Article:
There have been more than 400 Zika cases detected in Singapore, while Vietnam, the Philippines and Malaysia have reported fewer than 20 each. Photograph: (Getty)
Based on WHO's risk assessment, Zika infection will continue to spread in the Asia-Pacific region as authorities prepare for complications
The World Health Organization on Monday warned that the deadly Zika virus could spread through Asia next, with hundreds of cases reported in Singapore and two Thai babies diagnosed with Zika-linked microcephaly.
A report of the world health body released at its annual regional meeting in Manila said the mosquito-borne virus "was highly likely to further spread in the Asia-Pacific region."
"It is highly likely that the region will continue to report new cases and possibly new outbreaks of Zika," the report added.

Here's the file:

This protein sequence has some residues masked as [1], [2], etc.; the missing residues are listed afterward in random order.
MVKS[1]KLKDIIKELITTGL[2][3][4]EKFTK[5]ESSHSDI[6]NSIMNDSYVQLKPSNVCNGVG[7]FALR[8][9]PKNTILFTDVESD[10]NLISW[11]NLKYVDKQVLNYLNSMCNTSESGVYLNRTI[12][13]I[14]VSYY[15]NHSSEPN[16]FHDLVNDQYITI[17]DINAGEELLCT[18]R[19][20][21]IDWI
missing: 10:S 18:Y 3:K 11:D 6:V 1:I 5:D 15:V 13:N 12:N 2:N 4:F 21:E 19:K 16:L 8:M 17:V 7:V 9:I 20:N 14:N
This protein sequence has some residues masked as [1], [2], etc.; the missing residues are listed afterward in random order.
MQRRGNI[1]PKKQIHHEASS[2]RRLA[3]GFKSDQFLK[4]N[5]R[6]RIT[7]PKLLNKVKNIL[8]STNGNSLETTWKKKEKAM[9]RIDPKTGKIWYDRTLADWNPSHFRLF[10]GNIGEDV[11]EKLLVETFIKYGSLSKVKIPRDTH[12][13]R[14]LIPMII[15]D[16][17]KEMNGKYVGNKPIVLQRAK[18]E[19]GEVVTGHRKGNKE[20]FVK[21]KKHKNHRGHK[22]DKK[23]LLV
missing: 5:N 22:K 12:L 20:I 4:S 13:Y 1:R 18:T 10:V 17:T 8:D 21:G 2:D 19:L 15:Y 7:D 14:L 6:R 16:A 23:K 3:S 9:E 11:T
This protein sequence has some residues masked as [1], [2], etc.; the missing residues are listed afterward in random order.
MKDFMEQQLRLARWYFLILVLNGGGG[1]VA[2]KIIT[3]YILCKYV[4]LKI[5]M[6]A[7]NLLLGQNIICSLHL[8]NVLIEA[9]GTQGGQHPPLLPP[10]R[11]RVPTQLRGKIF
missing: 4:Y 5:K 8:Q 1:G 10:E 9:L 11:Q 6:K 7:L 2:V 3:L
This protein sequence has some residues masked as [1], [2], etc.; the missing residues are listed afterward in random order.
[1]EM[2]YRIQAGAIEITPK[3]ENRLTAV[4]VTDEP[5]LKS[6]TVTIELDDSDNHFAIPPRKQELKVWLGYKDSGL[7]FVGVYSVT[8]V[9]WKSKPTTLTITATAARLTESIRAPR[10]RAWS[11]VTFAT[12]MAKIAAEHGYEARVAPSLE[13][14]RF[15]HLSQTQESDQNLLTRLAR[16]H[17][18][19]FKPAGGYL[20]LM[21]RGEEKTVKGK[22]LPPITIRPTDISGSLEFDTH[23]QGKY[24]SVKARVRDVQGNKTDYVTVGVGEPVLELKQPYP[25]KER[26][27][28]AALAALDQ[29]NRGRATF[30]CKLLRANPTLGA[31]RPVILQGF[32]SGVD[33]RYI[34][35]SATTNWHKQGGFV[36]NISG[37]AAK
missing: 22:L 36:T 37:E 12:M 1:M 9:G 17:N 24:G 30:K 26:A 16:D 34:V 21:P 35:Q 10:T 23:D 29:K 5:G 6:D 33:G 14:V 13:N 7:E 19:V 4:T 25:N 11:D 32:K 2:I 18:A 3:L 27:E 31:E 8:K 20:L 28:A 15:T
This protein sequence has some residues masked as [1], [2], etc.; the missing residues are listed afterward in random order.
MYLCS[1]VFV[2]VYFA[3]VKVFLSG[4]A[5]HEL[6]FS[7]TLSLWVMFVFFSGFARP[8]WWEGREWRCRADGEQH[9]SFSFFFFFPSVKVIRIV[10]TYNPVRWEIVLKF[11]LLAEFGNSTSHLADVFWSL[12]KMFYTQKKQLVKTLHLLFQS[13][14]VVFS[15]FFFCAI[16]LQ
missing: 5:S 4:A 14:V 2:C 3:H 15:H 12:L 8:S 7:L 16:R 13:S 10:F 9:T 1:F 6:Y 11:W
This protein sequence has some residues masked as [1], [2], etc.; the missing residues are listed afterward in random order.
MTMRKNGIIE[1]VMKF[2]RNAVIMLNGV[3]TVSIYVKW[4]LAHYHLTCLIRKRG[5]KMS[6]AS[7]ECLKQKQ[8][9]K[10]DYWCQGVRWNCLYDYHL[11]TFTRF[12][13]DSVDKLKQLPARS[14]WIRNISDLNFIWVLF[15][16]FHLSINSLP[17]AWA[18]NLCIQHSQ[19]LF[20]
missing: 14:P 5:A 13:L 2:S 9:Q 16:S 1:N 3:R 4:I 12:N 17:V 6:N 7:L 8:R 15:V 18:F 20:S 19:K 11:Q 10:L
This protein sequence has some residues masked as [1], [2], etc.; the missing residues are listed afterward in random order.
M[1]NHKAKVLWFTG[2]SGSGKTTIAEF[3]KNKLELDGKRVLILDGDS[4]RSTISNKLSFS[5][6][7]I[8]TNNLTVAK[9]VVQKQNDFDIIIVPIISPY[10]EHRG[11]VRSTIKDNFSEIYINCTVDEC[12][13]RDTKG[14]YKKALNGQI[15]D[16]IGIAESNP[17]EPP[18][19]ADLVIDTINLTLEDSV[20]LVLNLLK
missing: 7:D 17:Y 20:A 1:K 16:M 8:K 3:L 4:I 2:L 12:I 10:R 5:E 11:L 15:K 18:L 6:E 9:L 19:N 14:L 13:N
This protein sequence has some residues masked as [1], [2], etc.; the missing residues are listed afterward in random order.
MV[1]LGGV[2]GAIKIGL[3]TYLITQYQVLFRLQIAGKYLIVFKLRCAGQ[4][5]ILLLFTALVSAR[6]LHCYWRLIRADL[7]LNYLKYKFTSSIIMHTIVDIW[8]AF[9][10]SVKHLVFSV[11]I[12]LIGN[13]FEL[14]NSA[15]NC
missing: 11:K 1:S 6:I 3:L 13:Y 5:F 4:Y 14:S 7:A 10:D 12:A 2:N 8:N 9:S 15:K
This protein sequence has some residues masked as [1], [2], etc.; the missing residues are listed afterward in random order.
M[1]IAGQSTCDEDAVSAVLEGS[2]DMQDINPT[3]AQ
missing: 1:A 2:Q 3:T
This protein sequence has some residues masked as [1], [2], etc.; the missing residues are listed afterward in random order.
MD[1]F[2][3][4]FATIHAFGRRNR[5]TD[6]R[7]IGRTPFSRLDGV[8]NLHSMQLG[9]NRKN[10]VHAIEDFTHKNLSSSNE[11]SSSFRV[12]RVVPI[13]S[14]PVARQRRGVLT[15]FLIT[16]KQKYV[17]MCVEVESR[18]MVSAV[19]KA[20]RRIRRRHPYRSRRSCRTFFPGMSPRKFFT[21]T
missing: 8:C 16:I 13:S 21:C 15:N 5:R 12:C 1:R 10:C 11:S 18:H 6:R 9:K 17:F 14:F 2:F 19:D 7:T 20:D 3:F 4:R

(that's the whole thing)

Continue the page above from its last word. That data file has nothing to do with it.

WHO director for health security and emergencies Li Ailan said the virus detected in 70 countries worldwide included at least 19 countries in the Asia Pacific region.
There have been more than 400 Zika cases detected in Singapore, while Vietnam, the Philippines and Malaysia have reported fewer than 20 each.
Authorities have expressed concern over the outbreak, increasing surveillance, preparing responses to complications and collaborating on information about the disease.
WHO director Margaret Chan said experts were still grappling with ways to tackle the scourge as "unfortunately, scientists did not yet have answers to many critical questions."
She said other questions included why the first signs of the virus's existence in the Asia-Pacific region came from travelers whose infections were confirmed once they returned home.
"Is this weak surveillance an indication of population-wide immunity, or proof that the virus has somehow acquired greater epidemic potential?" she asked.
Although the symptoms from the virus are mild and no deaths have been reported globally, certain complications like microcephaly and Guillain-Barre syndrome have been noted.
(WION with inputs from agencies)